This novel did a great job of taking you inside a world that is thankfully foreign to most of us, the world of cancer kids (now teenagers).
The story was always interesting and moved right along, I was surprised by and enjoyed the plot twists and found the characters likable despite all of their speech patterns being the same witty repartee as the narrator.
I would recommend it to the same people who liked Memoirs of a Geisha, to get a fascinating glimpse inside another world.
As a 25 year old with a YA fiction addiction, i can tell you, from experience, that sometimes YA is flat, empty and disappointing. John Green, however has never failed to achieve what we all look for in a good book: he connects with his readers, and taps into their emotions.
This book had be both laughing out loud and crying softly to myself.
John Green does not condescend to his audience as many YA writers today do, he writes like he expects them to be intelligent young people capable of critical thought, and I think any one who listens to this wonderful book (or any of his others) will not be disappointed.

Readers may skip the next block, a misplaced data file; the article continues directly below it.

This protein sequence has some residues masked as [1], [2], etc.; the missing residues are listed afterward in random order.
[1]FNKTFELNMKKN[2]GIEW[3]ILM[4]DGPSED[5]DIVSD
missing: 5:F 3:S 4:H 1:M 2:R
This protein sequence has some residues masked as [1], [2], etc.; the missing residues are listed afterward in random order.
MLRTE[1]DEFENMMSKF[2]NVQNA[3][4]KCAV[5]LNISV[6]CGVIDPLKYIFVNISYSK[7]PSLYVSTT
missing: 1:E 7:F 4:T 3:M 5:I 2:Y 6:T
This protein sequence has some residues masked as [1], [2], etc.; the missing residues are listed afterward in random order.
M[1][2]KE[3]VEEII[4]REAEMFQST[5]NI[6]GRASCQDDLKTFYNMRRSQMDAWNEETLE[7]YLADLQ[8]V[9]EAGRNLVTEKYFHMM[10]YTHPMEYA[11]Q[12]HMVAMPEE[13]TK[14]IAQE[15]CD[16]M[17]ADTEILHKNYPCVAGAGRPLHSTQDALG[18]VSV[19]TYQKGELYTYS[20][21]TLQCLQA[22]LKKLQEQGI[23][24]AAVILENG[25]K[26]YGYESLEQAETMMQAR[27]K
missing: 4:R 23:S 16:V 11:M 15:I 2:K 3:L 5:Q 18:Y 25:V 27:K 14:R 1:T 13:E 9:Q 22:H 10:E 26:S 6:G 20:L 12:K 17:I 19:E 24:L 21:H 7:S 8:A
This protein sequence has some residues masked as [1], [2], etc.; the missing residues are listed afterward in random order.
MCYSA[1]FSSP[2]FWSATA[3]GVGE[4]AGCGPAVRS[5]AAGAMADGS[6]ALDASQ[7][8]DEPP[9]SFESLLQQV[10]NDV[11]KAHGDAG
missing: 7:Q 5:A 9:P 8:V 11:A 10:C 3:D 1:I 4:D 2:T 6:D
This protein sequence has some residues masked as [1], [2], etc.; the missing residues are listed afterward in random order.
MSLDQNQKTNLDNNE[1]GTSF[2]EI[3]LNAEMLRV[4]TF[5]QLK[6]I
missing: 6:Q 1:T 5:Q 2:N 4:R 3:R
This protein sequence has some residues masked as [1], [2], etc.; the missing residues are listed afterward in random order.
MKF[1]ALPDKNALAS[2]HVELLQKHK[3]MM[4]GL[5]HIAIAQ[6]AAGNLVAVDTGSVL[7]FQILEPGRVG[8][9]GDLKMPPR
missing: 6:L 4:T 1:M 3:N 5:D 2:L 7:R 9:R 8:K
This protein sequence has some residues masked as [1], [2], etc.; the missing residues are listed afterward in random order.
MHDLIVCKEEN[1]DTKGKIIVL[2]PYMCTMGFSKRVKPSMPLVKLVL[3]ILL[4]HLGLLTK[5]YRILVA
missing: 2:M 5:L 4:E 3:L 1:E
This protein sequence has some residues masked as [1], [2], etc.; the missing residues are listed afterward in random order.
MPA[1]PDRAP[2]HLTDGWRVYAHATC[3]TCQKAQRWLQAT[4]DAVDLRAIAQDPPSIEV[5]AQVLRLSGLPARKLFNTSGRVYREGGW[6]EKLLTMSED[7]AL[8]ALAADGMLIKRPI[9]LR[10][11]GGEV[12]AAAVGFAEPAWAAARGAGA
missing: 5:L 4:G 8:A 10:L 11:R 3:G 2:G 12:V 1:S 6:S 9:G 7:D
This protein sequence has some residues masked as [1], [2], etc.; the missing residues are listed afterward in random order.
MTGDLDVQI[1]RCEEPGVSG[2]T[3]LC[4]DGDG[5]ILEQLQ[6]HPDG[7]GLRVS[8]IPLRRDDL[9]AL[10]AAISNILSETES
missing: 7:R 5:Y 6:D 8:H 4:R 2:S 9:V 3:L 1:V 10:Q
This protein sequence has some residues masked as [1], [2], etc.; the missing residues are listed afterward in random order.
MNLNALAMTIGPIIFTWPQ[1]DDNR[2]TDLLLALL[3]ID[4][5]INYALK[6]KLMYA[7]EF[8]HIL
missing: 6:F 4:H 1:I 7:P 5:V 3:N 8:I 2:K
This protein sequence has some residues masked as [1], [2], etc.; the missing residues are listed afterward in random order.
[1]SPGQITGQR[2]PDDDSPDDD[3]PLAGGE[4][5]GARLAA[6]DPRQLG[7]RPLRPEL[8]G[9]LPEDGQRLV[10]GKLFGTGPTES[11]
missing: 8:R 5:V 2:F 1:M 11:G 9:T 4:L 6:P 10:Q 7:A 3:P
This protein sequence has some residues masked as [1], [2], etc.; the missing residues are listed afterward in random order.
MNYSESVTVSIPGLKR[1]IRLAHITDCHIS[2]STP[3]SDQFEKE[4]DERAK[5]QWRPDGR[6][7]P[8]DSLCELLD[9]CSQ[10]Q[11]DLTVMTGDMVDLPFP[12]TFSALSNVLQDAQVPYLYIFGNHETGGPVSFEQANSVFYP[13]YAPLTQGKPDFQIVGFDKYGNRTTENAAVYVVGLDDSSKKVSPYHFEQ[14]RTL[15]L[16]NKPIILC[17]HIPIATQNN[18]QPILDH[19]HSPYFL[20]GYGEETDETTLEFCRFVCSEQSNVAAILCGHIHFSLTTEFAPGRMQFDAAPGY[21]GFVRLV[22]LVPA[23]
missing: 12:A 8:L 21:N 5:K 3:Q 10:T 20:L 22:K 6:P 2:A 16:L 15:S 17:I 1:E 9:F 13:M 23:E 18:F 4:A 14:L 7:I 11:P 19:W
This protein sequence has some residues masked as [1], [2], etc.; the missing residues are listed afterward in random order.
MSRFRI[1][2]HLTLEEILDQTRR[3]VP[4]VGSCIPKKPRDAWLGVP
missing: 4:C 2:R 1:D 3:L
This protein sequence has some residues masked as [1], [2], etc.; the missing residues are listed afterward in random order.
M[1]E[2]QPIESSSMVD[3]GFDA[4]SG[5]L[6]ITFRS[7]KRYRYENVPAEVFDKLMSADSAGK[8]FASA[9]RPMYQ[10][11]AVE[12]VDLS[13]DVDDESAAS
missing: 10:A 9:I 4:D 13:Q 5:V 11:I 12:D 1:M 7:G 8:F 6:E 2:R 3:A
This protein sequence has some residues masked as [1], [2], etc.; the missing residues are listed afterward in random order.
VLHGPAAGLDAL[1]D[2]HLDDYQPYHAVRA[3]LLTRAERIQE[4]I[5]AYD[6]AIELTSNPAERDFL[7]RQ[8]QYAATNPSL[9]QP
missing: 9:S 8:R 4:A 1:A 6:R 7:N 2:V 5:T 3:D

The narrator has a not-annoying voice, and takes John's witty, sometimes sarcastic, sometimes sensitive characters and gives them life.
a good buy!
Pain demands to be felt...and life demands to be lived.
This book was a wonderful surprise, loved the characters, don't let the idea that it's about cancer stop you from reading it! I had a hard time putting it down and the narrator certainly did it justice!